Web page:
Claremont Insider: Con Law 101

Wednesday, February 6, 2008

Con Law 101

Good morning, Class. This morning we are going to take up the California Constitution, Article 34. Now before you nod off, or worse, click away to a more interesting website, you have to realize that this constitutional provision may have some applicability to affordable housing in Claremont when "developed" by the City.

Mayor Peter Yao gave away the game with his statement to the Daily Bulletin, reproduced here that, "[Enhanced Affordable Development] is a contractor. He does what we tell him to do. If he won't do it, we'll find someone else. He's not a key link in this project." Off with his head!

In other words, the City is developing this project and Enhanced Affordable Development is simply hired on to carry out certain aspects of the project.

Now, stay with us, Class, because this this is where it gets interesting.

Article 34 of the California Constitution puts a requirement on California cities before they build low-income rental housing in the community:

Section 1. No low rent housing project shall hereafter be developed, constructed, or acquired in any manner by any state public body [this includes the city of Claremont] until, a majority of the qualified electors of the city, town or county, as the case may be, in which it is proposed to develop, construct, or acquire the same, voting upon such issue, approve such project by voting in favor thereof at an election [emphasis added] to be held for that purpose, or at any general or special election.
The section quoted goes on to say this applies to "low-rent housing...financed in whole or in part by...a state public body [such as the city of Claremont]." Section 2 of the provision goes on to say, "The provisions of the Article shall be self-executing..." This means no additional legislation is really required. Low rent housing project plus state public body (Claremont) equals vote of the electors.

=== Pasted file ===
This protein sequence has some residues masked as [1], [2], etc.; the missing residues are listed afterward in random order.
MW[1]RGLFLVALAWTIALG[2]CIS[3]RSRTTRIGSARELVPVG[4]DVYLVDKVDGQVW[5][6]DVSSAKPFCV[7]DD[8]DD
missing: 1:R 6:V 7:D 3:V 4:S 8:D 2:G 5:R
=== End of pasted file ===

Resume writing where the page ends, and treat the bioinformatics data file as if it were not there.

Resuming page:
The Insider fails to see how this cannot apply to Claremont, given the Mayor's statement. Even if the key concept is "financing", how could the plan survive without a vote of the people if financed by the County (another state public body) through City of Industry Funds, the State (as has recently been bruited), or even from Claremont's own treasury? We understand there is a structure of legislation (Health and Safety Code sections 36000-36005 and sections 37000-37002, and possibly others) that narrows Article 34. There is also an edifice of case law built by tricky attorneys like Sonia Carvalho attempting to circumvent the clear meaning of this article.

It's pretty simple. If the City of Claremont is developing a low-rent housing project in Claremont, an Article 34 referendum is required. Why hasn't an election been scheduled? Think about it, Class, and we will meet again on Monday.